How Can I Find Meaning At Work? #sanctifyMONtoFRI

At Woven, we’ve begun a new series on WORK & SPIRITUALITY, and this past Sunday I dug deep down and preached from the soil between my toes. It was a lifetime opus. Here is the summary of my message in 3 principles illustrating the pursuit of meaning when it comes to Monday to Friday:


We get our notions of “fallen” work from Gen 3:17-19 (just after Adam & Eve ate from the tree of knowledge): “Cursed is the ground because of you; In toil you will eat of it All the days of your life. 18 “Both thorns and thistles it shall grow for you; And you will eat the plants of the field; 19 By the sweat of your face You will eat bread.”

But a closer search on the theme of work will turn up that the above passage is not the earliest precedent; it is Gen 2:15 “15 Then the Lord God took the man and put him into the garden of Eden to cultivate it and keep it.” Indeed, if one wants to find an earliest precedent we can even go as early as Gen 1:1 “In the beginning God created (בָּרָא) the heavens and the earth” – and you can’t get earlier than that. Yes, this was work, right at the beginning of creation – otherwise why would God have rested on the seventh day?

So this picture of heaven where we will have escaped evil, terrible work, sitting under a beach umbrella sipping mai-tais – in other words – on permanent vacation – is somehow theologically off. Work is not fallen; bad work is. Work itself is intrinsically good, and pre-Fall. This tells me:

  1. Work is an ideal state
  2. The work we do here on earth is a reflection of heaven
  3. The work we do here on earth can bring heaven to earth

Redemption. That is what the Gospel is about. Redemption of all things. Good work brings us back to the Garden of Eden, turns cities into Gardens.


The “toil” of work mentioned in the verses above regards work as resulting from Fall, in other words work resulting from sin. I believe any work done by a Christian is sanctified work, holy work, spiritual. But there is no such thing as a diligent, hard working, sanctified… pickpocket. Or a glorious, holy, sacred… human trafficker. The work must be ethical for it to be redeemable. Now many of us do not work in professions in such blatant violation of what is right and wrong, but many of us do struggle with the less than blatant ethics violations, the white lies, the inflated numbers. Remember: work resulting from sin becomes fallen work; these are areas of challenge and honesty for us as we endeavor to sanctify our labors. Ministers and pastors and preachers are not the only ones called to holy vocation. Therefore we must all strive towards more sanctified work.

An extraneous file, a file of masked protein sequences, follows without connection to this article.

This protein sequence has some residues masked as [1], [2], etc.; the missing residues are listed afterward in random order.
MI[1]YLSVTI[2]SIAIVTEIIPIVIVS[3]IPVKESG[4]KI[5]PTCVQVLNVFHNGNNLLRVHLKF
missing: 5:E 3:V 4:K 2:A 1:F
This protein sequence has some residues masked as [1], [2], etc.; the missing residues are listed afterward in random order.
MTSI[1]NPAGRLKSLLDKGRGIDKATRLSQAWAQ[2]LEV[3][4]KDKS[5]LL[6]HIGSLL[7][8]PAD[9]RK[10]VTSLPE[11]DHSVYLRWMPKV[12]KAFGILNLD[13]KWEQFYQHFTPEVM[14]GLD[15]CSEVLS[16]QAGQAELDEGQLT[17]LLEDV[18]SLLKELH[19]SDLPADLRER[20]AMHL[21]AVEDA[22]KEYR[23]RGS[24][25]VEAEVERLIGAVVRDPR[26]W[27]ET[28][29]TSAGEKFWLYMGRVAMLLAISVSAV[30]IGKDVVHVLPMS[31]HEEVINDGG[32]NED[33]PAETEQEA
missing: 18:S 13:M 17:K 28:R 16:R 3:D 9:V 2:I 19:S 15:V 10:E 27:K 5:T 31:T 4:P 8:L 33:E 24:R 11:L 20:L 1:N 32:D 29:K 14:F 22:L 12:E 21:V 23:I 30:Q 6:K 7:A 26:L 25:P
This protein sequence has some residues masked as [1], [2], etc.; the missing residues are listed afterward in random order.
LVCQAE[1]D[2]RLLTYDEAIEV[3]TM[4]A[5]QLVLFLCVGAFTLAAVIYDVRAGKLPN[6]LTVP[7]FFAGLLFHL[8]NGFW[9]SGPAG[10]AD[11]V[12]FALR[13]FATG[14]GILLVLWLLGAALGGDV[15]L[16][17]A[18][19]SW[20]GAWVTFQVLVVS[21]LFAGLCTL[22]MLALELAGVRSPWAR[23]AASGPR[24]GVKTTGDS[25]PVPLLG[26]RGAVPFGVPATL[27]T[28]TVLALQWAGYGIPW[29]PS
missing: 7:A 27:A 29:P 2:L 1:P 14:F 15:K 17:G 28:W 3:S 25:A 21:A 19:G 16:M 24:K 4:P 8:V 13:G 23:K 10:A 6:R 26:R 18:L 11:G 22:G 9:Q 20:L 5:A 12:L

“Vocation”, not “vacation”. I don’t snub the latter. On that see / hear our teaching on Sabbath:

Vocation comes from the Latin, vocatio, which is a Christian term for works that we are divinely called to. It is holy work, and not just for the priesthood. It was extended to the laity and rightly so, that all can be engaged in a vocatio that is uniquely gifted and divinely conferred and called to. I saw three necessary elements to “vocatio”:

  1. Giftedness – we cannot presume to do what we were not created for. Vocatio is to work with your natural giftings and inclinations.
  2. Preparation – nothing replaces good preparation for our fields. As a student I had a natural inclination to synthesize thought in creative ways that people could understand; but it is preparation that made me a preacher.
  3. Calling – there must be a divine element to this. A discernment process, sometimes difficult. We must not only be gifted and prepared, we must be called from above to do this labor – whatever it is – for the kingdom.

So this series preaches from the heart for me, and I hope it equips and empowers you in your respective marketplaces! #sanctifyMONtoFRI!



Published by Wayne Park

Asian-American clergyman thinking about issues of faith, place, race and culture-making in the vast city of Houston, TX

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